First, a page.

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Medical mystery

Although it clearly makes sense that the Government should not be paying for unnecessary prescriptions – over-the-counter medicines for “self-limiting” conditions” (SA 7th Dec) - I would like to raise a couple of issues in relation to paracetamol which is specifically mentioned in the article.

Although Paracetamol is most commonly used for “self-limiting” conditions, such as a headache or a cold, it is also used for the control of chronic pain. In such circumstances it is perfectly reasonable for GPs to prescribe it because they can order more than 32 tablets – which is the limit that one can buy over-the-counter.

More importantly, why is NHS England or the CCG paying £34 for 32 tablets (as quoted in the article), when they can be purchased in a pharmacy for around £1 – or even less?

MALCOLM MORRISON, Retired orthopaedic surgeon, Old Town, Swindon

Perfect comparison

Faiq Ahmed (Dec 6) compared Zimbabwe breaking free from Magabe to Britain breaking free of the EU.

This comparison is almost perfect in every way regarding both politics and economics.

Magabe destroyed the economy of Zimbabwe through the imposition of Marxist dogma.

The EU has destroyed the British economy through EU red tape regulations and this has caused house prices to rocket.

EU membership has destroyed the manufacturing base of Britain while before this country joined the Common Market we were known as the workshop of the world.

It is the young generation that has suffered the most through high house prices and rents.

The British working class are being wiped out because they cannot afford to have children.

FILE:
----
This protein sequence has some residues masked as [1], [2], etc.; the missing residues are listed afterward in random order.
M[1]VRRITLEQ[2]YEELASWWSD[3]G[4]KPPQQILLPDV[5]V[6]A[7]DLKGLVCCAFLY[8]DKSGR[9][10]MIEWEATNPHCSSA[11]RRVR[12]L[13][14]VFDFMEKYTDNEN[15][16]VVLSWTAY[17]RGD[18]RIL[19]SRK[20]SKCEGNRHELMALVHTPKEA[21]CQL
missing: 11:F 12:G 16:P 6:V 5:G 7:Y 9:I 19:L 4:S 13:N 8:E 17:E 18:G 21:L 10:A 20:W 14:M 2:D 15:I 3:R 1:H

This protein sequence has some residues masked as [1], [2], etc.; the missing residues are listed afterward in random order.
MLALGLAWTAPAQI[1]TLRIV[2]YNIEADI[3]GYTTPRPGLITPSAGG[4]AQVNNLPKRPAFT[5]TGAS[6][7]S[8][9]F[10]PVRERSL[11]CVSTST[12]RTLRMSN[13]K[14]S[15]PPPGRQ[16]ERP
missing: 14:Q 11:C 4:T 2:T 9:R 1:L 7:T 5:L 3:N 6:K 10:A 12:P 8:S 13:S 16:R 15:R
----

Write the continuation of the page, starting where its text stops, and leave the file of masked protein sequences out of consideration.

Zimbabwe is celebrating being free of Magabe and similarly Britain is celebrating being free of the EU.

TERRY HAYWARD, Burnham Road, Swindon

A bitter pill

Many people, including myself have written in at times, complimenting or criticising the NHS. We all want it to do better but I am left wondering if there is a way that we can help the people who have to take so many pills each day, especially those with dementia or associated illnesses.

One of my friends is OK but, because of his lack of literacy, he doesn’t read that well. He did mention to me recently, “Chris, you know I have this bowel problem, well the doctor gave me these things called suppositories. My god, they are difficult to swallow... nearly made me sick. For all the good they did, I might just as well have poked them up my rear end!”

A sad case, I know that is the way it is.

When I saw my lady GP recently, she said, “Go behind the screen and take all of your clothes off!” I said, “Shouldn’t you take me out for a meal first!”

CHRIS GLEED Proud Close, Purton